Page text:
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The Kennewick courier-reporter. [volume] (Kennewick, Wash.) 1939-1949, March 20, 1941, Image 1

Image and text provided by Washington State Library; Olympia, WA

Persistent link: https://chroniclingamerica.loc.gov/lccn/sn87093044/1941-03-20/ed-1/seq-1/

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, @hmmirk warm-Marin
of the
fiat-v- Speech Acclaimed ‘
,glmgwn— Practically unanim
mg; ”claim has been accorded the
W 93 world-wide broadcast
“ruins the Berlin-Rome-Tokyo
Winn bloc that the passage of ‘
a, muse-Lend. bill meant that
an ounce ‘of American industrial
my would be thrown into the
W against the dictators. He
and for unity of action between
m and capital, and assured all
nations threatened with invasion
w the U. S. stood ready to assist
than with the arms and food sup
plies to resist.
Varied Foreign Reactions
admin, Greece and China hailed
the President’s promise as their de
liverance from the threat of "virtual
m. rln a speech to the leading
m of the Nazi army, Hitler
mated his oft-reiterated predic
that England was doomed and
3 no possible U. 8. help would
me her. In both Italy and Japan
uni-official newspapers charged
tint the U. S. was actually at war
with the Axis powers. American
minimal the resistance of both
whey and Jugoslavia to Hitler’s
and for submission, and latest
m indicate that any further
M penetration in the Balkans
'mld bring these nations into the
Mist as Britain’s allies. Russia
Minuet! her policy of mystery in
the hternational situation.
Greeks Hammer Italians
Liliana—The presence of Musso
lini himself in command of the
hub disorganized Italian forces in
Na tailed to stop the utter
rout of his armies. It is estimated
tint new divisions totalling 150.000
hoops have already been rendered
C per cent ineffective through in
iuryand death. Britain is pouring
a huge army into Greece in anti
cipation of a German attack thru
mm and Rumania, now reduced
to the status of Nazi vassals. Il
Dace has returned to Rome crest
iallen at the complete defeat of his
midiers on all fronts, and now only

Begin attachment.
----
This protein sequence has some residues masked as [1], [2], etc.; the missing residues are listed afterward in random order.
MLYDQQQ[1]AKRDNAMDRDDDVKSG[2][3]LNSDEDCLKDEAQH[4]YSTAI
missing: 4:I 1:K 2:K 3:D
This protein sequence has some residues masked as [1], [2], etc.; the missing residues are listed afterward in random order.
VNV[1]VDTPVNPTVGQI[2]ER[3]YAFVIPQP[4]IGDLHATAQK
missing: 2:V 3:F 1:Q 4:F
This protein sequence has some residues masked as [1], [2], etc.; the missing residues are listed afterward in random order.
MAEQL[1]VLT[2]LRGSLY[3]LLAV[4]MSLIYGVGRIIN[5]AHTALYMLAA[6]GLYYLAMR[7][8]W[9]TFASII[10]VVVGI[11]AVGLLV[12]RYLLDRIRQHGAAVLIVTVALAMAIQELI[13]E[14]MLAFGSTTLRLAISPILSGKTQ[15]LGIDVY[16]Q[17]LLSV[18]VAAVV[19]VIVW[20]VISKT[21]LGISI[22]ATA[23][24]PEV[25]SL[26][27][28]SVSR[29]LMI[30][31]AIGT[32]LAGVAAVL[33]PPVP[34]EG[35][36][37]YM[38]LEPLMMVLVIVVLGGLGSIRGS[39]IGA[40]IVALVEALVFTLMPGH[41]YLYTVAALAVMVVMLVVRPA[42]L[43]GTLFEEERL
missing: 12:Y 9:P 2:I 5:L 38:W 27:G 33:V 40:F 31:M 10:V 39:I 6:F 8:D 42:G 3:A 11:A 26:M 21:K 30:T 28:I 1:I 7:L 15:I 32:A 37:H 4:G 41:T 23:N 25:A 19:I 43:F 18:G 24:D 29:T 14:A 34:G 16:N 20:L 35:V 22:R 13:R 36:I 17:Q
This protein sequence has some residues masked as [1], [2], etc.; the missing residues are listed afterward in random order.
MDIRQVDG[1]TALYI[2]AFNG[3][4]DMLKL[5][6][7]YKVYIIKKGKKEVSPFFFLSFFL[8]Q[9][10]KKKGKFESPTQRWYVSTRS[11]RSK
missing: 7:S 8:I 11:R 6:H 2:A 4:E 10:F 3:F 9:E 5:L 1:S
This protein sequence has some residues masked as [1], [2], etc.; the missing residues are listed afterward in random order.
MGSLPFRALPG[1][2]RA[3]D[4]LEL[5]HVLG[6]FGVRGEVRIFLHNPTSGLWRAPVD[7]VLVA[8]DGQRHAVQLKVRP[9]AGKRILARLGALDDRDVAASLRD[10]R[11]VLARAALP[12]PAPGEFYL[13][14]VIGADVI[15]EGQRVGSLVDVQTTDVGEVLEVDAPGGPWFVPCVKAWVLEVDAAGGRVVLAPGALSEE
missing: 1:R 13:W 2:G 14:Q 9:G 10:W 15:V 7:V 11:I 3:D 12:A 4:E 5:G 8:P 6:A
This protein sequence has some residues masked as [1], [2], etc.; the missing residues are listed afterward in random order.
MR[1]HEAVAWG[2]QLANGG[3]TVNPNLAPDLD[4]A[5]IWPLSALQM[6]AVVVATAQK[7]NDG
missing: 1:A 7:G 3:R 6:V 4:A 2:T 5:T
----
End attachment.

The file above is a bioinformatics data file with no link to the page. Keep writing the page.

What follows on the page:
wait: what aid Hitler can give him.
Britain Drafts Women
London— Labor Minister Berin
VIII cell for industrial service girls
at 20 and 21 and men from 41
to 45 to speed all production of
mum-y material and to release as
my men of army. navy and air
face age as possible before the
lu-threatened invasion by Hitler.
Duplete instructions have been is
sued to the civilian population of
file Brithh Isles covering their con
duct in the event of the landing
at enemy troops.
Sabotage Wrecks Train
Pittsburgh, Pa.—T-he removal of
‘ll Spikes on a section of Pennsyl-
Vfllh Railroad track near here
Md 8 5-car train down an em
hlnkment into the Ohio River, caus-
N four deaths and injury to 40
Mucus. Railroad police found
a“ mi)? used to remove the
We: ave no clue to the :-
Mtors. pe
Bis Income Tax Gain
Wuhinzzton—lt is estimated that
W 18.000.000 Americans filed
Me tax returns last weke, and
that theyears' collections will mount
“”MMMO. again of 30 percent.
In Detroit, the three leading auto
”bile e(“firmness paid more than
“mo-000. of which General Mo
“! share alone was in excess of
“3900.000. Corporation returns are
Md to number 500.000. One
Wm, Whose name is not reveal
gm 3500.000 as his first quarter’s
mush Sell Big Concern
New York City—An American
Milne syndicate bought the SIOO.-
“ American Viscose Corpora
h- Mt producer of rayon in
“‘9 'orld. from the British Govern-
M as custodian for British own
: "mead to divest themselves of
“men investments under the
Name of the Realm Act. It is be
fiend that the initial payment will
U. 8. Ships in New Zealand
Auckland. N. Z.—Six vessels Of
the U. 8. Pacific Fleet paid a good
“ Visit to this port. where much
“Mt has been felt over rumors of
t movement of the Japanese fleet
1“ British Australian waters. The
"9' haland government has quell
“ labor troubles that threatened
" mash Warn of Reprisals
MUsing neutral diplomatic
M. Britain has warned Musso-
Hm that any bombing of Athens,
“Chm center of Grecian culture.
Vlll be immediately followed by in
“ Rive bombing of Rome. The
MI City." because of its re
m"! Significance, has been spar
“ “rial attacks. but 1: Italian air
lien attack other cultural centers of
M'mnitary importance, Rome will
m hncer be spared.
New Switchboard.
Cutover Is M ade
Between Messages
Phone Go. now in new, es
pecially built location
With latest in equipment
—neW calls in new book
It required less than five min
utes Tuesday morning to cut the
entire telephone system over from
the old switchboard to the fine
new one just installed. The Ken
newick Valley Telephone Co. has
been working overtime to get the
new board in operation, after weeks
of delay in delivery.
The board is installed in the new
building erected especially for the
purpose. It has many recent tech-1
nical improvements, chief among}